As if to prove her point, each night her children cluster round me with their one book, a Gambian equivalent of Janet and John. They are word perfect and chant the stories at me in delight. It takes me a while to realise that they cannot read a word, but have learned it by rote.

During the day, much of the teachers' time is taken up with meeting and greeting. The Gambians set great store by social niceties, which can take up a large part of the day. We had been coached in the appropriate Mandinka vocabulary, which goes something along the lines of:

"How are the people at home?" "They are there."

"And how is your health?" "It is good."

"Are you feeling well?" "I am well."

And so on. Crack these rejoinders and you are rewarded by an explosive "Dohh" of approval - the vocal equivalent of a pat on the back. It is hard to know who gets the most pleasure out of these exchanges - the Gambians from hearing their language spoken by strangers, or us at their unalloyed delight and approval. Back in Britain it will seem strange when no one will look you in the eye, smile and ask: "And how are the people at home?" Each day, there is usually one group activity with plenty of free time for socialising within the host family. Our first visits involve several essential courtesy calls to the village elders. One of the first is to the nansimba, a dignified woman who is the head of the women's groups in the village. She holds court and answers the teachers' questions with regal magnanimity. She is a fierce believer in traditions, but astute enough to know that change is inevitable. A new road planned for the village will soon alter the entire fabric of society here, as tourist buses arrive and locals leave to look for work. Education, she declares firmly, is the way forward. "There is no limit to what it can achieve."

But there is a limit to how you can achieve it. The Wiltshire teachers are all invited into schools to take classes and observe their counterparts at work. But while Mike Raine, head of humanities at John of Gaunt comprehensive in Trowbridge, comes bolstered with props including an inflatable globe, a headtorch and sheaf of photocopied maps for his lesson on climatic change, the teachers in the Gunjur secondary school rely on a pack of coloured chalk and a blackboard.

This gulf in resources affects every aspect of life. You cannot come to a place like Gunjur and not consider the acute dilemmas of development. The village has no running water, and each year young girls die when they fall into wells on the daily water run.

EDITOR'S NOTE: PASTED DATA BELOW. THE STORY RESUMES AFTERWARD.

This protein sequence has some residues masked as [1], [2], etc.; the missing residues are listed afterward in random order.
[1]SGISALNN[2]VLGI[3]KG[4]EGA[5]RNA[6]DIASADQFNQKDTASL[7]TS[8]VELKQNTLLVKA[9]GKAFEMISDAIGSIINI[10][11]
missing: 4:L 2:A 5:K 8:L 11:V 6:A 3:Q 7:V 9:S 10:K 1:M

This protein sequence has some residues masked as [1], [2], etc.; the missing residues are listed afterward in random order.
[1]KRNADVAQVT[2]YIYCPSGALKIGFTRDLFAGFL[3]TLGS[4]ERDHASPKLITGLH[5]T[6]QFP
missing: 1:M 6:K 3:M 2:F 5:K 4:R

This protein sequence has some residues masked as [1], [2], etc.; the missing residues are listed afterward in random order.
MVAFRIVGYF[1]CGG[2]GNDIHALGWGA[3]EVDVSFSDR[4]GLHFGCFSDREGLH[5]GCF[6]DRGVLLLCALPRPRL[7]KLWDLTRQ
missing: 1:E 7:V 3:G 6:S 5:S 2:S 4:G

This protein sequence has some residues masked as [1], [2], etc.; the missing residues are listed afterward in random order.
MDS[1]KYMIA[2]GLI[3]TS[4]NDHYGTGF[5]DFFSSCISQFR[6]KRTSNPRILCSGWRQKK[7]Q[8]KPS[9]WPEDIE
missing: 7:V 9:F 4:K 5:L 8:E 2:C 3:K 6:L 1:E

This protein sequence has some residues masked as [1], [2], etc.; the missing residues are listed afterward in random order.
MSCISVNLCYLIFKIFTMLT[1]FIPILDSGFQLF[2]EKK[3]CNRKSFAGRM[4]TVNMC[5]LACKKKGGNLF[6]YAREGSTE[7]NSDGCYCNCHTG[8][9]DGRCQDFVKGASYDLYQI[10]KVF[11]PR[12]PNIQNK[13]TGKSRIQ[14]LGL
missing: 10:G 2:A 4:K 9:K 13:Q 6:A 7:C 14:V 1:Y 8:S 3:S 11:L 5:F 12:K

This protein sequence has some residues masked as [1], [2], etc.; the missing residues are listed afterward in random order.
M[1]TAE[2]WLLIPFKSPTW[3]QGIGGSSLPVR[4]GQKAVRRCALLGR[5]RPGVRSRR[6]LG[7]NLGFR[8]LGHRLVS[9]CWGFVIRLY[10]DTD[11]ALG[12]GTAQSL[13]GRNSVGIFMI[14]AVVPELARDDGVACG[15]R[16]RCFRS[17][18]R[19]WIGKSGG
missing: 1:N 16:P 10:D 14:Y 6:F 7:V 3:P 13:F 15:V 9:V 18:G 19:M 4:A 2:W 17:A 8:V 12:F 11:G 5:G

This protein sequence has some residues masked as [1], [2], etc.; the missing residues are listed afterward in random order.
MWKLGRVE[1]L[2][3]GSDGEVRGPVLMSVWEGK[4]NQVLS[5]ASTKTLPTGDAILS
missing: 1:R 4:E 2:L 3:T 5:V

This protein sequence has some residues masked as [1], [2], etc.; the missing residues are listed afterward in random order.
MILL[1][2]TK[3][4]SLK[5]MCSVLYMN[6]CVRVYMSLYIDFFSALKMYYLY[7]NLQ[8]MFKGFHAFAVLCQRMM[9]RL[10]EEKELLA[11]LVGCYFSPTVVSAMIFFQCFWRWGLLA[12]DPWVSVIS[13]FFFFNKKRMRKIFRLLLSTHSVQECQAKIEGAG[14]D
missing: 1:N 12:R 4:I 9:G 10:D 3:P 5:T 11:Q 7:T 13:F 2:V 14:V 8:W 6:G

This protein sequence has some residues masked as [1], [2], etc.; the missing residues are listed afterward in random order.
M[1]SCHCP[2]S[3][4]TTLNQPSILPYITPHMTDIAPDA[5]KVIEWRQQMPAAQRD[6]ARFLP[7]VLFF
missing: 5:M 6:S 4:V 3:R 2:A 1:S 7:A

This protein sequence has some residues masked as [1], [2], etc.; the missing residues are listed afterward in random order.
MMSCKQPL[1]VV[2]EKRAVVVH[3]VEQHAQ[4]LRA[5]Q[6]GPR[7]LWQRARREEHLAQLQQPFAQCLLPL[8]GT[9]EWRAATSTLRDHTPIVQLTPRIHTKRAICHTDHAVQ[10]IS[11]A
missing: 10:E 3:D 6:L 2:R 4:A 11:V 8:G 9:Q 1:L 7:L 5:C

People succumb to preventable diseases - malaria is endemic - and female circumcision is widely practised. MBG has supported the establishment of a voluntary organisation, the Trust Agency for Rural Development, to address many of these issues. Director Michael Aylward and his Gambian team are working on projects that will improve health and prosperity and promote self-reliance for the village. The challenge, he says, is to develop leadership and management skills among local people and to make development sustainable.

Even so, it is still the Wiltshire teachers who come away learning most. Mike Raine baffles a group of Gambian teachers when he tells them that one of the biggest charities in the UK is the Royal Society for the Protection of Birds. They consider this to be inexplicably sentimental and are later appalled when they're told of residential care for the elderly. In Gunjur, the old are revered and cherished and looked after at home. And Kathryn is taken to task by a village elder who can't understand why she shares a two-storey house with just her husband. "He wanted to know what I grew in the garden," she says. "He was astonished when I told him 'grass and a few flowers'."

At the end of the week, the teachers all achieve what they have come for - Tregoze has its video diary and enough hand-carved bric-a-brac to set up a stall at a car boot sale, and the pupils of Gunjur lower basic school have added to the pages of Geoff Anderson's expanding global diary. But most importantly, all of us have had the chance to reconsider the way we look at the world and to know that we are now members of two families rather than one.

The Marlborough Brandt Group can be contacted at the Wiltshire World Studies Centre, 1a London Road, Marlborough SN8 1PH. Tel: 01672 516070. Email